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Family of Quebec's first COVID-19 death implores people to follow health rules

MONTREAL — A woman who says her grandmother was the first Quebecer to die of COVID-19 has published an impassioned plea urging people to follow recommendations of public health officials.

MONTREAL — A woman who says her grandmother was the first Quebecer to die of COVID-19 has published an impassioned plea urging people to follow recommendations of public health officials.

In a message posted to Facebook on behalf of the family, Bibianne Lavallee says 82-year-old Mariette Tremblay was a caring woman who was loved by all.

"We didn't have a chance to save Grandma. But you have the chance to make a difference now that we know; now that we know the damage caused by this pandemic," she wrote.

"Everything must be done to prevent human tragedies like the one we are experiencing from continuing to multiply. We want the death of my grandmother, the first victim in Quebec of COVID-19, to help save lives."

Quebec officials reported the province's first COVID-19 death Wednesday, saying the victim was an elderly woman from the Lanaudiere region who lived in a seniors residence and had come into contact with people who recently travelled.

Authorities have not disclosed the woman's identity. Attempts to reach the family Thursday were unsuccessful, and it was not possible to independently verify the account published on Facebook.

The statement asks Quebecers to show a civic spirit and "stay at home" to prevent COVID-19 from spreading, a message that was reinforced Thursday by officials in Quebec City, who advised against travel within the province.

"When you look at the figures by region in terms of the percentage of the total population of these regions, you see some regions are more affected, some are less affected," Premier Francois Legault told a Quebec City briefing.

The hope is to stop the novel coronavirus from spreading into regions that so far have been largely spared, he said.

Quebec reported 121 confirmed cases Thursday, up from 94 on Wednesday, with seven people currently hospitalized. There are cases in 11 of 17 administrative regions across the province.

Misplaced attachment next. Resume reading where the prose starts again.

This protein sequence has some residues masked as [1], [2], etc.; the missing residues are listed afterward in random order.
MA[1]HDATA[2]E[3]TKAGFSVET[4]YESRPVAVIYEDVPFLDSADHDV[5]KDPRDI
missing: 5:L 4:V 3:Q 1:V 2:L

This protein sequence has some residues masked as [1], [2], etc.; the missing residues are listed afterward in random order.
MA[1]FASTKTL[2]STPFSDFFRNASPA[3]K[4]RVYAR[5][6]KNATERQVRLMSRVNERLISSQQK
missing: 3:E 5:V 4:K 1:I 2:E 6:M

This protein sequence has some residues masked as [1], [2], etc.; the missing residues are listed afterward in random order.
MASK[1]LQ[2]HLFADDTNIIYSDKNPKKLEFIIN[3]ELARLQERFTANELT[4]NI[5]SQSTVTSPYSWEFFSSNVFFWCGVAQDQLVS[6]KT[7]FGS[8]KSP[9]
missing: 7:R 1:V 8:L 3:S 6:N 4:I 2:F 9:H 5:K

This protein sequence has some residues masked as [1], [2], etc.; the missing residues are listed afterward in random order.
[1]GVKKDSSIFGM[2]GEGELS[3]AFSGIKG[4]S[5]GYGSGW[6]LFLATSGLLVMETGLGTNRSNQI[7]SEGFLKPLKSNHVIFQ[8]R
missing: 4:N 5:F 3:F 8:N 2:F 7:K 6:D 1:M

Legault said there's no need in the short-term to seal off a region, but he noted it has been done elsewhere to successfully reduce the spread.

In the Facebook posting, the family said Tremblay was lucid but suffered from respiratory problems. When the virus struck, they said, she was vulnerable.

It happened before Quebec began taking exceptional measures to combat the spread of the virus, the statement said.

"Unfortunately, by the time all of the measures were announced and taken, it was too late to spare my grandmother," Lavallee wrote. "When her diagnosis was announced, she was already doomed."

Legault repeated a message Thursday to those 70 and older to listen to authorities and stay inside.

"It's not time to be in shopping centres. It's not the time to go spend an hour at the restaurant with friends," Legault said, evoking an old song by Quebec crooner Jean-Pierre Ferland, "Envoye a maison," which translates as "Sent Home."

"That's where you should be," Legault said

He encouraged people to go out for walks, but not to gather. Legault also encouraged younger people to call their parents and grandparents and check in by phone.

"I want to come back to what I told young people but it applies to everyone: It's not a good idea to have dinners with seven, eight people ... no gatherings, even inside homes."

Also Thursday, Orthodox Jewish synagogues took a difficult decision to close their doors in Quebec — the first time in their history — in an effort to prevent the spread of the coronavirus that causes COVID-19.

In a statement, the synagogues said they agreed that Legault's request Wednesday that all places of worship close was a necessary measure.

This report by The Canadian Press was first published on March 19, 2020.

- With files from Stephanie Marin in Montreal.

Sidhartha Banerjee, The Canadian Press